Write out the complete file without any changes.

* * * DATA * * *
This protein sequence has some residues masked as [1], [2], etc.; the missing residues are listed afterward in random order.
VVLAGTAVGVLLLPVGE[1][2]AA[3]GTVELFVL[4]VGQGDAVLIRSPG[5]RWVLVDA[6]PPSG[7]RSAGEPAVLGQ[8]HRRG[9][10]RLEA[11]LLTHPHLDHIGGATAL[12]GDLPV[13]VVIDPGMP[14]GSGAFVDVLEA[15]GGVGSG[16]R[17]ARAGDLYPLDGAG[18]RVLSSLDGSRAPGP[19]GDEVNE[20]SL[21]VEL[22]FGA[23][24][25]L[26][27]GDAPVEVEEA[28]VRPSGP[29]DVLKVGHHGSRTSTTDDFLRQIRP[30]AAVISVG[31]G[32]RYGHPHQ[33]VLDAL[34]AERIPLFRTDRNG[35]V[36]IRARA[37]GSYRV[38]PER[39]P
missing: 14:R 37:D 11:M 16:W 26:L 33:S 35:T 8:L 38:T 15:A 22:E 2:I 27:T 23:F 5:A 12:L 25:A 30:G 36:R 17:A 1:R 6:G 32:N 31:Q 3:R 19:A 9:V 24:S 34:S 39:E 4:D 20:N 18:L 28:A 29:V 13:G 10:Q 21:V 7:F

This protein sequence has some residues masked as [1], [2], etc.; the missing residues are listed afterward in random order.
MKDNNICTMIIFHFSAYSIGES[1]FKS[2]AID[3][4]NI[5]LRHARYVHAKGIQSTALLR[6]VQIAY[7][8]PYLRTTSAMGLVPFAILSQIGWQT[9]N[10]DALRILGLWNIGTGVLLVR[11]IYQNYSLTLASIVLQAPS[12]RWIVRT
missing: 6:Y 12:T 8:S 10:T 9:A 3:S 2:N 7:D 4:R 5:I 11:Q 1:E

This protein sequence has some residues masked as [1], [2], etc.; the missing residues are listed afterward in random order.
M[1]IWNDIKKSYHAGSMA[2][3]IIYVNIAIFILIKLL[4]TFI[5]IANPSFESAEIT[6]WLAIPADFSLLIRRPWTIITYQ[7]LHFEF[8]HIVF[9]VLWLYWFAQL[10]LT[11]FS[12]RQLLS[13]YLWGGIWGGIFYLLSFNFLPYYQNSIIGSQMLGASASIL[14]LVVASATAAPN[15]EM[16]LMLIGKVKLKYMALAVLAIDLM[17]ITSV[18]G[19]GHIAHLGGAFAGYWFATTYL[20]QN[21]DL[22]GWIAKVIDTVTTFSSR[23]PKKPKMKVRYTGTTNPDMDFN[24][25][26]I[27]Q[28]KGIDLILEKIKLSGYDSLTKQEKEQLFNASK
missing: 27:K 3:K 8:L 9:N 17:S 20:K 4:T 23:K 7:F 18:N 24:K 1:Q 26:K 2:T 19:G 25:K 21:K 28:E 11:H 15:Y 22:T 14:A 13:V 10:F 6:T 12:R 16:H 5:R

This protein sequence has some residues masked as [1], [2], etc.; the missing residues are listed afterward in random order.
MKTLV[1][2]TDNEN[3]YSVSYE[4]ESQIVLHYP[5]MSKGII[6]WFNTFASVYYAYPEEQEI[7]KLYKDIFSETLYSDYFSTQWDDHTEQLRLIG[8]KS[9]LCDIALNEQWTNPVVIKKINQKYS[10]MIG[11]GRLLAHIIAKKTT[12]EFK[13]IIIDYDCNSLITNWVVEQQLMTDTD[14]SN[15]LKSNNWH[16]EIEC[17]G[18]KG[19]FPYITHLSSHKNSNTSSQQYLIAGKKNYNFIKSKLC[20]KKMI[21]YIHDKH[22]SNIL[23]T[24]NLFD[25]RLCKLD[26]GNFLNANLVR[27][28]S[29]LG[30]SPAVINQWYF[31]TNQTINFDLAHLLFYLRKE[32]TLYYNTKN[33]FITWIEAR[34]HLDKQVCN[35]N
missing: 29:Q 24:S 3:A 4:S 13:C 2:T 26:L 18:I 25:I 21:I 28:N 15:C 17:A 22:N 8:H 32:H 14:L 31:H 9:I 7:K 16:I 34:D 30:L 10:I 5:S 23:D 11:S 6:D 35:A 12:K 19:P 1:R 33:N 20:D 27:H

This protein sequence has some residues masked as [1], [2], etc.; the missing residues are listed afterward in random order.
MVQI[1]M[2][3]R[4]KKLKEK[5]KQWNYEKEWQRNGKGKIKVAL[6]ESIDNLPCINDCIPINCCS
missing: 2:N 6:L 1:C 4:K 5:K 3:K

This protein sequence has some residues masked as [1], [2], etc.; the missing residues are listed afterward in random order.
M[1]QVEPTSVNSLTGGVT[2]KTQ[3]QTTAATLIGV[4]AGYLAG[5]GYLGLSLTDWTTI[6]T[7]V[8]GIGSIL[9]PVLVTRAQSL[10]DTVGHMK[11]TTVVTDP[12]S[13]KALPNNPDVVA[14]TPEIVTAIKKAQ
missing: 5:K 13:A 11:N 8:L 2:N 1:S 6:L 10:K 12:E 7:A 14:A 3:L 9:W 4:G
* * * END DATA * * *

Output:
This protein sequence has some residues masked as [1], [2], etc.; the missing residues are listed afterward in random order.
VVLAGTAVGVLLLPVGE[1][2]AA[3]GTVELFVL[4]VGQGDAVLIRSPG[5]RWVLVDA[6]PPSG[7]RSAGEPAVLGQ[8]HRRG[9][10]RLEA[11]LLTHPHLDHIGGATAL[12]GDLPV[13]VVIDPGMP[14]GSGAFVDVLEA[15]GGVGSG[16]R[17]ARAGDLYPLDGAG[18]RVLSSLDGSRAPGP[19]GDEVNE[20]SL[21]VEL[22]FGA[23][24][25]L[26][27]GDAPVEVEEA[28]VRPSGP[29]DVLKVGHHGSRTSTTDDFLRQIRP[30]AAVISVG[31]G[32]RYGHPHQ[33]VLDAL[34]AERIPLFRTDRNG[35]V[36]IRARA[37]GSYRV[38]PER[39]P
missing: 14:R 37:D 11:M 16:W 26:L 33:S 35:T 8:L 38:T 15:A 22:E 2:I 27:T 23:F 5:A 12:L 25:A 30:G 36:R 17:A 1:R 6:G 32:N 31:Q 3:R 19:A 9:V 24:S 34:S 39:E 4:D 20:N 18:L 28:A 29:V 13:G 10:Q 21:V 7:F

This protein sequence has some residues masked as [1], [2], etc.; the missing residues are listed afterward in random order.
MKDNNICTMIIFHFSAYSIGES[1]FKS[2]AID[3][4]NI[5]LRHARYVHAKGIQSTALLR[6]VQIAY[7][8]PYLRTTSAMGLVPFAILSQIGWQT[9]N[10]DALRILGLWNIGTGVLLVR[11]IYQNYSLTLASIVLQAPS[12]RWIVRT
missing: 6:Y 12:T 8:S 10:T 9:A 3:S 2:N 7:D 4:R 5:I 11:Q 1:E

This protein sequence has some residues masked as [1], [2], etc.; the missing residues are listed afterward in random order.
M[1]IWNDIKKSYHAGSMA[2][3]IIYVNIAIFILIKLL[4]TFI[5]IANPSFESAEIT[6]WLAIPADFSLLIRRPWTIITYQ[7]LHFEF[8]HIVF[9]VLWLYWFAQL[10]LT[11]FS[12]RQLLS[13]YLWGGIWGGIFYLLSFNFLPYYQNSIIGSQMLGASASIL[14]LVVASATAAPN[15]EM[16]LMLIGKVKLKYMALAVLAIDLM[17]ITSV[18]G[19]GHIAHLGGAFAGYWFATTYL[20]QN[21]DL[22]GWIAKVIDTVTTFSSR[23]PKKPKMKVRYTGTTNPDMDFN[24][25][26]I[27]Q[28]KGIDLILEKIKLSGYDSLTKQEKEQLFNASK
missing: 27:K 3:K 8:L 9:N 17:S 20:K 4:T 23:K 7:F 18:N 24:K 1:Q 26:K 2:T 19:G 25:K 21:K 28:E 11:H 15:Y 22:T 14:A 13:V 10:F 6:T 12:R 16:H 5:R

This protein sequence has some residues masked as [1], [2], etc.; the missing residues are listed afterward in random order.
MKTLV[1][2]TDNEN[3]YSVSYE[4]ESQIVLHYP[5]MSKGII[6]WFNTFASVYYAYPEEQEI[7]KLYKDIFSETLYSDYFSTQWDDHTEQLRLIG[8]KS[9]LCDIALNEQWTNPVVIKKINQKYS[10]MIG[11]GRLLAHIIAKKTT[12]EFK[13]IIIDYDCNSLITNWVVEQQLMTDTD[14]SN[15]LKSNNWH[16]EIEC[17]G[18]KG[19]FPYITHLSSHKNSNTSSQQYLIAGKKNYNFIKSKLC[20]KKMI[21]YIHDKH[22]SNIL[23]T[24]NLFD[25]RLCKLD[26]GNFLNANLVR[27][28]S[29]LG[30]SPAVINQWYF[31]TNQTINFDLAHLLFYLRKE[32]TLYYNTKN[33]FITWIEAR[34]HLDKQVCN[35]N
missing: 29:Q 24:S 3:A 4:S 13:C 2:T 26:L 18:I 25:I 21:I 28:N 15:C 17:A 22:N 8:H 32:H 14:L 31:H 9:I 7:K 16:I 34:D 30:L 10:I 5:S 23:D 11:S 6:D 35:A 12:K 19:P 1:R 33:N 20:D 27:H

This protein sequence has some residues masked as [1], [2], etc.; the missing residues are listed afterward in random order.
MVQI[1]M[2][3]R[4]KKLKEK[5]KQWNYEKEWQRNGKGKIKVAL[6]ESIDNLPCINDCIPINCCS
missing: 2:N 6:L 1:C 4:K 5:K 3:K

This protein sequence has some residues masked as [1], [2], etc.; the missing residues are listed afterward in random order.
M[1]QVEPTSVNSLTGGVT[2]KTQ[3]QTTAATLIGV[4]AGYLAG[5]GYLGLSLTDWTTI[6]T[7]V[8]GIGSIL[9]PVLVTRAQSL[10]DTVGHMK[11]TTVVTDP[12]S[13]KALPNNPDVVA[14]TPEIVTAIKKAQ
missing: 5:K 13:A 11:N 8:L 2:N 1:S 6:L 10:K 12:E 7:A 14:A 3:L 9:W 4:G